Those who fish the Missouri River from Craig — 154,582 individuals each year according to Montana Fish, Wildlife and Parks — know well the spectacular land that fronts the river’s west bank for the first five miles. PPLT and the owners of the Canyon Cattle Co. have begun the process of protecting the newest and one of the largest conservation easements in west-central Montana. No doubt, this property is also one of the most visible. However, PPLT needs the public to raise their voices in support to get the project over the finish line.
We’ve come a long way since the founders of PPLT met for the fist time in a living room at the base of Mount Ascension in 1996. In those 24 years, our supporters and partners have helped us with a wide range of projects. And we are planning even more for the future.
The Greenway will be a corridor located along Prickly Pear Creek from Montana City downstream, through East Helena. PPLT is working with local, State, and Federal agencies to piece together the corridor as well as develop quality access and trails along the creek.
Just Northwest of Helena, PPLT owns and manages 358 acres of grasslands and rolling hills along 2.2 miles of Sevenmile Creek. PPLT is working with a host of public and private partners to reestablish the project area as a functioning floodplain, helping this gem reach its full potential for wildlife, water, and education alike.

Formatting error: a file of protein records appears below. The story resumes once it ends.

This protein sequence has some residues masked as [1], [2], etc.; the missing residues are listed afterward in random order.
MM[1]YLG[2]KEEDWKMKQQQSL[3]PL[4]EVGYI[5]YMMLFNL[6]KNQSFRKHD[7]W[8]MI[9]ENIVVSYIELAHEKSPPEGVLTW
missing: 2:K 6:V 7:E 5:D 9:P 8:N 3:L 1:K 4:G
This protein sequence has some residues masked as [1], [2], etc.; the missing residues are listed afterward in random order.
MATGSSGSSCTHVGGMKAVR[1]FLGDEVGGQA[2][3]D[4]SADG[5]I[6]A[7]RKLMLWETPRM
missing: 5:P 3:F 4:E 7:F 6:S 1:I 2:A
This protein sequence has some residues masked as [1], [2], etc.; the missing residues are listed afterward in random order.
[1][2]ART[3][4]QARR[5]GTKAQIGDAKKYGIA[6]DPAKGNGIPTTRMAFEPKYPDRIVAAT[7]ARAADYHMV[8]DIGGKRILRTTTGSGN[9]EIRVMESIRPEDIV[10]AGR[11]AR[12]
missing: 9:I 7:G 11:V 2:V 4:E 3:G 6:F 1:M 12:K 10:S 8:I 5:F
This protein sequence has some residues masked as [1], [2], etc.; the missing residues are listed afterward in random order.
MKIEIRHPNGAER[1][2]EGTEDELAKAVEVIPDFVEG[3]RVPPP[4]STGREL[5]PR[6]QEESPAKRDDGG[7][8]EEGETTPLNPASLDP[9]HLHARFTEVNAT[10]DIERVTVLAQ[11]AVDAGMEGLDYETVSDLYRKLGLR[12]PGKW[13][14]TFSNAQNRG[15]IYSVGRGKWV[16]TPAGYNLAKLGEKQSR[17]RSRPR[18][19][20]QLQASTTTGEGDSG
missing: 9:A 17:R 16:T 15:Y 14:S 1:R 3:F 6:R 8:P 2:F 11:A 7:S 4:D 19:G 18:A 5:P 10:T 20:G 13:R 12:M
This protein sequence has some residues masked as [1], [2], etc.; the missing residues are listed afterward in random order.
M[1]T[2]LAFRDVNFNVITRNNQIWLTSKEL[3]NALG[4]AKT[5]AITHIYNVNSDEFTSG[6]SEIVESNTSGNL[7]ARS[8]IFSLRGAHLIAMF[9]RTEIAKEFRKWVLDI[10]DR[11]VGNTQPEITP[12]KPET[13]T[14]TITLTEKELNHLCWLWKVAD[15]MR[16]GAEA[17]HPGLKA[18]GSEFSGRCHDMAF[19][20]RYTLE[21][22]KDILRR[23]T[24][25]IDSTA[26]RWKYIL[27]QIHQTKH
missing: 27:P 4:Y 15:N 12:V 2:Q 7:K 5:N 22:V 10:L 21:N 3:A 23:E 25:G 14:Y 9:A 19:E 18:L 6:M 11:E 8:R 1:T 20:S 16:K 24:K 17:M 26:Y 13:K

Tenmile Creek Park, owned and managed by PPLT, is a 180 acre property with 3 miles of trail where people’s connection to the land comes first. We are working hard to make the park’s trails and creek accessible and convenient for everyone in our community.
Over a ten-year period, PPLT, aided by local government, businesses, and individuals secured Mount Ascension and all its trails for public use. Due to this concerted, cooperative effort, Elk can still be seen from Montana’s Capitol building.
Through a creative partnership with the U.S. military, PPLT brought conservation from the mountains to where folks live, acquiring and protecting two sizeable pieces of property on Helena’s western edge.
In 2012, PPLT took a ranch in the Helena Valley, slated to become a 435-unit subdivision, and instead created a refuge for wildlife, a space for agriculture to thrive, and the first fishing access site on Prickly Pear Creek.